Ballintoy, various animal bones and shellfish remains, as well as souterrain ware,
Author: Nancy Edwards
In the first major work on the subject for over 30 years, Nancy Edwards provides a critical survey of the archaeological evidence in Ireland (c. 400-1200), introducing material from many recently discovered sites as well as reassessing the importance of earlier excavations. Beginning with an assessment of Roman influence, Dr Edwards then discusses the themse of settlement, food and farming, craft and technology, the church and art, concluding with an appraisal of the Viking impact. The archaeological evidence for the period is also particularly rich and wide-ranging and our knowledge is expanding repidly in the light of modern techniques of survey and excavation.
Presents an interdisciplinary exploration of the use of caves and rock shelters across Europe during the medieval period for a wide range of religious and spiritual purposes by Christian, Muslim, Pictish, and non-denominational communities, ...
Author: Knut Bergsvik
Publisher: Oxbow Books Limited
Presents an interdisciplinary exploration of the use of caves and rock shelters across Europe during the medieval period for a wide range of religious and spiritual purposes by Christian, Muslim, Pictish, and non-denominational communities, at both regional and local levels.
CLASSIFIED LIST OF REFERENCES TO CAVE RESEARCH AND STONE AGE ARCHAEOLOGY IN IRELAND I. CAVE RESEARCH A. GENERAL Adams, A. L.,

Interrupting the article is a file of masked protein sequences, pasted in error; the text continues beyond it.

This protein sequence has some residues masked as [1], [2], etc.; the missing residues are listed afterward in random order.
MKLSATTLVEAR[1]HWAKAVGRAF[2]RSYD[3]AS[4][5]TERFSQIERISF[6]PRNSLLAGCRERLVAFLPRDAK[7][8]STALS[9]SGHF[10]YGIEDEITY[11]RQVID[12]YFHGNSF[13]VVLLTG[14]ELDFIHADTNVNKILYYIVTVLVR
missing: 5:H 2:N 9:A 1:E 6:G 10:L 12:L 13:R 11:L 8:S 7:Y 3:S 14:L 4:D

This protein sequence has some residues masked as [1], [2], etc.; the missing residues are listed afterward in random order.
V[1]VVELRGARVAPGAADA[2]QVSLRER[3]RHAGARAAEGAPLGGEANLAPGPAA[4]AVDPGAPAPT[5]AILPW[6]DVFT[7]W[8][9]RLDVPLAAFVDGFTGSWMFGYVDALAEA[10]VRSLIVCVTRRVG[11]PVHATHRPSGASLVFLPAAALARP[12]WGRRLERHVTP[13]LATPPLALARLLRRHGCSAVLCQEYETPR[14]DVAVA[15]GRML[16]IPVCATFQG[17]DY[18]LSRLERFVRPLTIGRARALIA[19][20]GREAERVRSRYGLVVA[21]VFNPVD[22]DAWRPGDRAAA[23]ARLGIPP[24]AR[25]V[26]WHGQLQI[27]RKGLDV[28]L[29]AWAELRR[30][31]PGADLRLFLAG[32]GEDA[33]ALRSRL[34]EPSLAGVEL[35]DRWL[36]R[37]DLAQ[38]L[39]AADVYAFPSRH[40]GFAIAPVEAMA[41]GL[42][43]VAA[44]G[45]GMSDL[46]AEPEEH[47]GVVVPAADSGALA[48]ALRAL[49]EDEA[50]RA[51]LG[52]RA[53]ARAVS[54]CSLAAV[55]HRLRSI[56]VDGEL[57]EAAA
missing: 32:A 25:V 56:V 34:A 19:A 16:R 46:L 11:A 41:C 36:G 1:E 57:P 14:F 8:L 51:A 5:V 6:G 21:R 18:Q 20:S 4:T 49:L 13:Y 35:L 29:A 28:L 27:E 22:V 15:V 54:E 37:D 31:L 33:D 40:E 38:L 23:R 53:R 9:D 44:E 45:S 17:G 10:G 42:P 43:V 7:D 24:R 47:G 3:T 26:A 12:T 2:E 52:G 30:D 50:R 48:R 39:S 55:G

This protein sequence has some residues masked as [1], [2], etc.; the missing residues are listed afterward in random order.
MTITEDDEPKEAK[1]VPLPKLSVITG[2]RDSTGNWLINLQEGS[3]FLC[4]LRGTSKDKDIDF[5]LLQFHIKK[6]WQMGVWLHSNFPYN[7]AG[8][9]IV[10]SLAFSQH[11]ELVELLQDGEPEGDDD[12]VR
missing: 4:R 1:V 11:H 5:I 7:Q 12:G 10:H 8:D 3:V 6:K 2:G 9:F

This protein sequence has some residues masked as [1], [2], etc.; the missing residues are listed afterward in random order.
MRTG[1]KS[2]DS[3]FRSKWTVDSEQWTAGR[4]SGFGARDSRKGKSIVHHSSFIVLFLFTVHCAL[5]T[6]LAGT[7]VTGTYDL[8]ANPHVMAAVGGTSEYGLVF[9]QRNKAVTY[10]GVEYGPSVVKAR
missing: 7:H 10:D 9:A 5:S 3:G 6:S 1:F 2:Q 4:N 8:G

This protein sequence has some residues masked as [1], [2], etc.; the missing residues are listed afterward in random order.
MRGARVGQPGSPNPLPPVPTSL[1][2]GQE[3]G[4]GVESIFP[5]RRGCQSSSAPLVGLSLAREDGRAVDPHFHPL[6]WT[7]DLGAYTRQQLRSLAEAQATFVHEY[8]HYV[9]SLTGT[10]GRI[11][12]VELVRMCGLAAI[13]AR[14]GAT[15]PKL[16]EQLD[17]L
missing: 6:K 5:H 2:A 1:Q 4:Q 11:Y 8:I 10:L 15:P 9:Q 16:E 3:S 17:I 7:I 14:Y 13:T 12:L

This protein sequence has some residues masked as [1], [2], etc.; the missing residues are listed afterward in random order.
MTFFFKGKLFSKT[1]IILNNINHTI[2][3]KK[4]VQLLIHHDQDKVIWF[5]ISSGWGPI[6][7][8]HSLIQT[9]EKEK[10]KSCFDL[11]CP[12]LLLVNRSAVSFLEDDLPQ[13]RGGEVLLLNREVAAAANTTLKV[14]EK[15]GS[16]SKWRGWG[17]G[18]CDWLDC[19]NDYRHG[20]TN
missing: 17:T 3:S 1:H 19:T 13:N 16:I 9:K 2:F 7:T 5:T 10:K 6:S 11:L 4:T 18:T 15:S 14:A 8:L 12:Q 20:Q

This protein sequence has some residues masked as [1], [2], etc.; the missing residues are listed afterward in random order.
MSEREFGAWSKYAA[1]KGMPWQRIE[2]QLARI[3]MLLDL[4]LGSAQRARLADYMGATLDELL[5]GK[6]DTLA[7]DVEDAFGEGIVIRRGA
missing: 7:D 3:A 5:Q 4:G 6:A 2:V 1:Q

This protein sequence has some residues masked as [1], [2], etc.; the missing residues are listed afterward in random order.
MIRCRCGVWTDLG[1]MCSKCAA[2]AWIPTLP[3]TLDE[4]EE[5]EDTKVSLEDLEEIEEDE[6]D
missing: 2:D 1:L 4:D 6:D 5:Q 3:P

P.R.I.A. III (1877), 89—100; Forrest, H. E., I.N.7. 1 (1925—27), I 12-14, 152-3, ...
Author: Hallam L. Movius
Publisher: Cambridge University Press
Originally published in 1942, this book was based upon archaeological fieldwork carried out by the Harvard Archaeological Expedition to Ireland from 1932 to 1936. The aim of the Expedition 'was to embody in the field three of the techniques of modern anthropology - physical anthropology, social anthropology and archaeology - directed towards research on the same problem: the origin and development of the races and cultures of Ireland.' Numerous illustrative figures and reference lists are also included. This book will be of value to anyone with an interest in the prehistory of Ireland, archaeology and anthropology.
Author: William Gregory Wood-MartinPublish On: 1895
A Handbook of Irish Pre-Christian Antiquities William Gregory Wood-Martin. VII . - CAVES . - ( CHAP . I . ) 119 Adams , A . Leith , F . R . S . : Shandon Cave , on the
exploration of . - Trans . R . I . A . , vol . xxvi . , S . , p . 187 . 120 Haughton ...
671 - Report on the Caves and Kitchen - middens near Cappagh , Co . Waterford
. Brit . Assoc . ... Notes on the Discovery in Ireland of a Bone Cave , containing
Remains of the Irish Elk , apparently co - existent with Man . Sci . Proc . R . D . S .
This first collection of papers on the subject begins a conversation about the role of darkness in human experience through time.
Author: Marion Dowd
Publisher: Oxbow Books
Category: Social Science